The Power of Image Transmission

Ohio is the Real World.

I didn’t realize, you see, that all along I’d been living in a simulacrum, in the world of imperfect forms. But now it’s clear.

All my life I’ve seen images of autumn, of winter, and none of them had
anything to do with the world I saw around me. Gold leaves, red,
orange–in California these were alien. Leaves turned brown and fell
off, usually in the same night. In Washington, well, pine trees don’t
change color. And snow? I’ve always lived too close to the ocean to
expect it, except in my childhood in Seattle, and even then, a white
Christmas was something to hope for with tremulous glee, not an
irritant which inevitably leads to frozen cars and salted roads. We even spray snow on our trees, on our windows, truck it in from the mountains just to have it on our lawn for an hour.

All those images? Come from East Coast America, from New England, and
from the Midwest. (Ultimately, they probably came from England, but now
they belong to America’s apple core, this peeled and seeded center.)


This place matches the brochure.

Acorns on the ground, woodsmoke in the
air, red leaves blazing, the sounds of logs being chopped to kindling
in the distance, pumpkins and apples piled up like offerings to some
color-obsessed god. Schoolbuses and damp grey mornings when the gold of
the trees against the sky is almost blinding. Nights so cold the
windows fog. Fires in brick fireplaces, cider and wine. It’s like a
movie–because this is what the movies took their cue from. It’s like
walking into a Currier & Ives lithograph, with slightly–though
only slightly, as there are in fact two lovely chestnuts next
door–fewer horses. And that sense of
unreality-in-reality-in-unreality, that sense of walking in a
recording, is eerie, and beautiful, and terrible. Is this more real
because I have seen it reproduced in every conceivable medium until I
cannot think of autumn without picturing the kind of midwestern fall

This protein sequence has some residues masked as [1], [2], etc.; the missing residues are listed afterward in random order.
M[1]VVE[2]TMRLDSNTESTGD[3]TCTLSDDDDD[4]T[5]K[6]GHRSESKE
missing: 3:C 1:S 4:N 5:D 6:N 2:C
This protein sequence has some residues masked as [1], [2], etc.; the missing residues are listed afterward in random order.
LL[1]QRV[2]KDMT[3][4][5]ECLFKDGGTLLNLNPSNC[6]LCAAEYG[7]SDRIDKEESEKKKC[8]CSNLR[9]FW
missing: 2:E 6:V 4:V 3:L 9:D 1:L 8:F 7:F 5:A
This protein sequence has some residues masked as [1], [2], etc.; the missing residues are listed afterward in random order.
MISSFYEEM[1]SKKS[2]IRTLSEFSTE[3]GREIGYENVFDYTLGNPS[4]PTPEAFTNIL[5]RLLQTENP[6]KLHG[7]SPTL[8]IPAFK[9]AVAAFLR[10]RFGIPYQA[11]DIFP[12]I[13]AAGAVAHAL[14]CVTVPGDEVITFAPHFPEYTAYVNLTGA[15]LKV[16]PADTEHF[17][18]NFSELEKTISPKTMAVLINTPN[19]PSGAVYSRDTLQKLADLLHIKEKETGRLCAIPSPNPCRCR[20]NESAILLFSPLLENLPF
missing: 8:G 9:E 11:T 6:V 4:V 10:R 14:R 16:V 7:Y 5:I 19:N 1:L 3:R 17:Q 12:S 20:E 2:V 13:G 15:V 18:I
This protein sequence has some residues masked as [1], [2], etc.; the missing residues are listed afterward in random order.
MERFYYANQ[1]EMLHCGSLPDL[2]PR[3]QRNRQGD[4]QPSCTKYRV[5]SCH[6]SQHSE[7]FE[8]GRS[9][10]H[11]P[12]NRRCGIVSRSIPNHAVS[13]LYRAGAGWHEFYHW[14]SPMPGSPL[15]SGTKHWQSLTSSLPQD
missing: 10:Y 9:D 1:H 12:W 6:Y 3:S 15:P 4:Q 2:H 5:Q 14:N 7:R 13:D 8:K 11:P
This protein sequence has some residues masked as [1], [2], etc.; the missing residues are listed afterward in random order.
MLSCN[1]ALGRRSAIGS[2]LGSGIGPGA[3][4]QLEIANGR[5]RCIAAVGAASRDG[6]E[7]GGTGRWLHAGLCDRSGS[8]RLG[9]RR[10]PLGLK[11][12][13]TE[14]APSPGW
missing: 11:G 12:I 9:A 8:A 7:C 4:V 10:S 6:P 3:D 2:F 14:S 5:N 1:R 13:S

that until this very year I had never seen with my own eyes? Or is it
less, because it is so slavish to its copies? Or still again more
because it is the source of those copies? Round and round go the
horses, and the brass ring whisks by like a spinning, golden star.

And what do I do by blogging about it with, putting text up on a couple of
hundred screens around the world, choosing an icon (such sacred words
we choose! Icon, Avatar…), an image of myself which is not myself,
and then a mood icon, still more images which are not myself but which
are understood to represent some quintesstential “me,” though I am
neither blonde, nor a teenager, nor possessed of kung-fu. A goddess’s name in the URL, and not my own. Words on a
screen with a layout that is comprised of still more images, none of
which even attempt to depict me even as accurately as a photograph, (and the photographic icons are somehow less evocative because they are accurate, accurate but empty) but
which are intended to do so, like a red leaf meaning cold, and clouds,
and Halloween candy. Do I contribute to the Myth of Midwestern Reality?
Or do I remove it even further into the realm of images?

Visions, visions, everywhere, nor any one to touch.

Do I taste this mushroom soup, do I smell this woodsmoke, or do I taste and smell film, audio, recorded soup, recorded woodsmoke?

It’s an eerie feeling to know you’ve been living out on the
reality-frontier, consuming like pumpkin pie the images of another
world. The transmission of these images is so pervasive–Christmas =
snow, Halloween = pumpkins and colored leaves and mist–and powerful, and we are so stubborn in their retention, clutching our bottles of spray-on snow,
that it is easy to become disappointed in a non-standard climate, in
the rhythms of an unrecorded cosmography. After all, it isn’t real if
it isn’t recorded, if it isn’t filmed, photographed, blogged. And if it
isn’t real, you can’t really be living in it. You’re just waiting in
line at the entrance to the Real World, to Ohio–because it’s a lie
that all the images are made in California. That’s where the factory
is. But the raw material, that comes from this place, these leaves,
these acorns, these markets and horses and dogs and hens and impossibly
bright squash, piled up so high it’s almost impossible to believe that
they won’t fall, too, one of these days.

***

We drove 22 miles into the country around Farmington
There were meadows and apple orchards.  White fences trailed through the
rolling fields.  Soon the sign started appearing.  THE MOST
PHOTOGRAPHED BARN IN AMERICA
We counted five signs before we reached the site…

“No one sees the barn,” he said finally.

A long silence followed.

“Once you’ve seen the signs about the barn, it becomes impossible to see
the barn.”

He fell silent once more.  People with cameras left the elevated site,
replaced by others.

“We’re not here to capture an image, we’re here to maintain
one. Every photograph reinforces the aura.  Can you feel it, Jack? An
accumulation of nameless energies.”




There was an extended silence.  The man in the booth sold postcards and
slides.




“Being here is a kind of spiritual surrender.  We see only what the
others see.  The thousands who were here in the past, those who will come
in the future.  We’ve agreed to be part of a collective perception. 
It literally colors our vision.  A religious experience in a way, like all
tourism.”




Another silence ensued.




“They are taking pictures of taking pictures,” he said.

–Don DeLillo, White Noise

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